Moore's law at work!

    Take care, Jay
    Please Support Research into Fibromyalgia, Chronic Pain and Spinal Injuries. If You Suffer from These, Consider Joining or Better Yet Forming a Support Group. No One Should Suffer from the Burden of Chronic Pain, Jay M. S. Founder, Leesburg Fibromyalgia/Resources Group
  9.    #9  
    Hi all,

    Here is a review from PC Mag...It sounds great. Will not work for me, b/c of my disability it is painful and difficult to look down at or hold a book. I must admit, this is much lighter than a hard cover book. However, I listen to books vis the National Library Service of the Library of Congress for free!

    Take care,

    Jay

    Hands On with the New Amazon Kindle
    ARTICLE DATE: 07.29.10

    Hands On with the New Amazon Kindle

    By Dan Costa
    The Amazon Kindle launched the e-book market as we know it this week with the Tuesday introduction of a $139 Wi-Fi version of the device. The release shows how the company plans to continue to lead in the segment: focus on reading.

    I got some hands-on time with the newest Kindle, which ships August 27, and found a device that was very similar to previous versions, but better in several important ways.

    The first thing you notice about the new Kindle is the size. The device is 21 percent smaller than the previous version, making it much easier to slip into a coat pocket. You might think the screen is smaller, but it is the same six-inch screen as the older version. It is only the border that is smaller.

    The new device feels solid in the hand and the smaller size makes it easier to manage one-handed. At 8.7 ounces it is 15 percent lighter than the previous model, and although it isn't any thinner, it is still about one-third of an inch. That is probably a good thing since the thickness is needed to protect that screen.

    And the screen deserves some protection. The number one complaint with E Ink displays is that they are too grey. It is a function of the technology; all e-book readers have grey screens. Still, the new Kindle has managed to make a screen that is significantly less grey. In fact, the company claims it has upped the contrast by 50 percent. Indeed, putting it side-by-side next to an older Kindle makes the extra contrast immediately apparent. Don't compare it to a bright iPad, but it looks like the brightest E Ink display I have ever seen.

    The Kindle I played with was running version 3.0 of the Kindle software, although it was hard to say what the benefit of this was. I expect that the improved font handling and faster page turns come into play here. The company developed two new, proprietary text handling technologies. Waveform controls how the final grey level is set for images and text. Font hinting is designed to optimize font display when pixels are limited, as is the case with E Ink displays. I need more time to see just how effective these technologies are, but the page turns do seems faster. The software update leads me to wonder if current Kindle owners will get these same benefits when they upgrade.

    I spent a little time trying out the Wi-Fi features, and found logging into a network pretty straightforward. Downloading books is quicker and browsing on the still-experimental, but slightly updated Web browser is, obviously, faster when you're on Wi-Fi. Times like these are when that Kindle physical keyboard comes in pretty handy, it makes typing in WEP keys a lot easier. Wi-Fi has been one of the key advantages to the updated Barnes & Noble Nook. Although the Kindle will still sell for $189, the 3G-less, Wi-Fi-only Kindle will be priced at $139.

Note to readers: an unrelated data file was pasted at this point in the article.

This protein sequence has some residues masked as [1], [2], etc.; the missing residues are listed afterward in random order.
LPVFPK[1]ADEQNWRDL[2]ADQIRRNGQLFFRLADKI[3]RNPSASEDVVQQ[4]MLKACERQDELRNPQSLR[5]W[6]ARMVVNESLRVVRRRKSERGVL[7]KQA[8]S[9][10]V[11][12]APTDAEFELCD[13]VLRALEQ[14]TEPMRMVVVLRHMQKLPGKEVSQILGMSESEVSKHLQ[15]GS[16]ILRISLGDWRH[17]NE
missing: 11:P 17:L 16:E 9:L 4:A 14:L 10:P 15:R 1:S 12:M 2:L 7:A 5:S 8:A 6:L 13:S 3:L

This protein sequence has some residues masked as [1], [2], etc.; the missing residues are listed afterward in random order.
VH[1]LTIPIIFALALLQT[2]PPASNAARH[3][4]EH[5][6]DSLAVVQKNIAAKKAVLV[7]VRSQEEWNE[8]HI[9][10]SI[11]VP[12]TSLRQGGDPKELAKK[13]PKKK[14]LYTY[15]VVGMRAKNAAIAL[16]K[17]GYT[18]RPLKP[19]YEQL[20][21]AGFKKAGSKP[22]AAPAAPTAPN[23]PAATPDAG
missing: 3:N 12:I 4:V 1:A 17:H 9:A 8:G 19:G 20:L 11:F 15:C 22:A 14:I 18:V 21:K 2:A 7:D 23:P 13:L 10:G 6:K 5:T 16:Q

Speaking of the keyboard, it has pretty much the same layout, but I found the keys to be slightly more raised. In previous versions, the keys are almost recessed, so this is a big improvement.

    The Kindle now comes in a grey, graphite color, although the traditional white will still be available. It ships August 27. We expect a Kindle in PC Labs soon for testing, so stay tuned for our full review.
    Please Support Research into Fibromyalgia, Chronic Pain and Spinal Injuries. If You Suffer from These, Consider Joining or Better Yet Forming a Support Group. No One Should Suffer from the Burden of Chronic Pain, Jay M. S. Founder, Leesburg Fibromyalgia/Resources Group
  10.    #10  
    Hi all,

    Sony may not be ready to play nice with others!

    Take care,

    jay


    E-Reader Price War Could Slow-Sony Hints It Won't Play That Game
    By ADRIANNE JEFFRIES of ReadWriteWeb, July 29, 2010

    E-Reader Price War Could Slow-Sony Hints It Won't Play That Game - NYTimes.com

    We posted yesterday about the price war that's currently raging between Barnes & Noble, Amazon and Sony, makers of some of the top-selling e-readers in the U.S.

    Today a public relations representative sent us a statement on behalf of Sony that suggests the company may be pulling out of the race to the bottom.

    "Pricing is one consideration in the dedicated reading device marketplace, but Sony won't sacrifice the quality and design we're bringing book lovers to lay claim to the cheapest eReader," said Phil Lubell, VP of digital reading at Sony Electronics. "Our global customers expect to get the best digital book reading experience and we're concentrated on delivering that by investing in Sony's award-winning design and original digital reading enhancements, such as eBook library borrowing and the only full touch screen on the market."

    Image from Sony's e-book website